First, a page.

Two Fridays ago I tried my hand at busking for the first time (I’d say second, but I’m pretty sure that nothing that happens on Unofficial counts as real life). It was a rather spur of the moment face your fears just do this sort of situation, but it turned out I needn’t have worried. People rather enjoyed hearing a random oboist in downtown Radolfzell. Unfortunately I only managed to play for about twenty minutes before my embouchure began to give out (that’s what not playing for a couple months will do to you). Still, I managed to earn eight euros!
The Kleingeld was nice, but much more gratifying was watching the way people did or didn’t toss me some change. The very first euro I made came before I even played a note. As I steadied my music stand (lame, I know), a woman hurriedly approached me and exclaimed something in German, of which I only understood something about “fifteen years”, while placing two fifty cent pieces in my case. Encouraged, I began to play an etude to nobody in particular. Soon I noticed a couple cyclists dismount nearby to watch me finish the piece. They clapped, and listened to another piece before giving me a couple more euros and heading on their way. Other people, meanwhile, walked by with interest ranging from zero to obvious, some slowing, some stopping, some speeding up to get away from me. Every single child that walked by watched me as long as they could before their mothers coaxed them away, reminding me of this amazing article from the Washington Post. My favorite patrons were the kids whose parents gave them money to put in my case. Their cuteness, however, didn’t stop me from shuddering to think where all this money has been before finding itself in my precious oboe case. I should have brought a hat.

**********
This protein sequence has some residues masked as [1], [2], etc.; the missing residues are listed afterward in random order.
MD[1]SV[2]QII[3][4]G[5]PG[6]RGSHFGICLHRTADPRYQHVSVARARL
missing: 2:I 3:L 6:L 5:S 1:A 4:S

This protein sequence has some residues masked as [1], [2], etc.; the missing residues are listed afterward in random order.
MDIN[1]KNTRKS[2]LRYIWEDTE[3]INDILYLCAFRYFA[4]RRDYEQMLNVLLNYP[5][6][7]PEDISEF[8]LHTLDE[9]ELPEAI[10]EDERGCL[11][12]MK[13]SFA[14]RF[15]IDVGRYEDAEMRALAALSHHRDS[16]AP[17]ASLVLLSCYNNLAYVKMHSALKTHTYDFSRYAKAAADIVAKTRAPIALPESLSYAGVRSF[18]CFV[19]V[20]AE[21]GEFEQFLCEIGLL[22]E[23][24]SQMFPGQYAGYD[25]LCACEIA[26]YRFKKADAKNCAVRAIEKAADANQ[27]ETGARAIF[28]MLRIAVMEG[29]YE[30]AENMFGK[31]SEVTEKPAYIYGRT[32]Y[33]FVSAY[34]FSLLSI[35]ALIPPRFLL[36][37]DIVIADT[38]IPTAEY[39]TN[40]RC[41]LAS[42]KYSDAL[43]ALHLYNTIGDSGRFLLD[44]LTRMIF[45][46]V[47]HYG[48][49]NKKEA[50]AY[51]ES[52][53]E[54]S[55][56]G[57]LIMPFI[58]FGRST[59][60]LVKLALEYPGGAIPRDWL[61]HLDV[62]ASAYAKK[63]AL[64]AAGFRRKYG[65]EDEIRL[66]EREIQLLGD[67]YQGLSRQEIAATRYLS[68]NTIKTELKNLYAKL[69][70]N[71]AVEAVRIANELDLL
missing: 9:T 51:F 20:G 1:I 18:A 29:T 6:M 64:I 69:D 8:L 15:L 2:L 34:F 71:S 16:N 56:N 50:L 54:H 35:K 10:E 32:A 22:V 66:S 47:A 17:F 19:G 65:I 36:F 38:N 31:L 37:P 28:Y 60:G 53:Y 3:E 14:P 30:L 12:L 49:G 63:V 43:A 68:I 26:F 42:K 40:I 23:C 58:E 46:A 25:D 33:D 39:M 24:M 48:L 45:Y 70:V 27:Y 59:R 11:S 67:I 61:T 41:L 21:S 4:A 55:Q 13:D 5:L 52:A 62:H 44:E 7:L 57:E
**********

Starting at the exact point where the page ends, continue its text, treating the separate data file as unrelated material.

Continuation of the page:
Last Sunday I tried my luck again, this time at the train station underpass. I was thrilled to find the spot vacant when I arrived, as it is usually occupied by two eastern European men playing “Flight of the Bumblebee” over and over and over on accordions. I set up shop once again with my oboe. I played a bit longer this time, but found that I made less money than I had the week before at what I thought was a less lucrative spot! It still sounded awesome in that echoey tunnel, if I may say so myself. Here’s a picture (thanks, Geoff!) of me playing to an adoring public:
After about half an hour I packed up the oboe and decided “what the heck I’ll try guitar too”. I had it with me, and was toying with the idea for weeks. As luck would have it, people responded immediately and with more fervor and generosity to pop music than baroque, and I walked away after an hour with 23 euros jangling in my backpack. Needless to say, I’ve been inspired to go back tomorrow with a new and improved repertoire of songs that German people might know.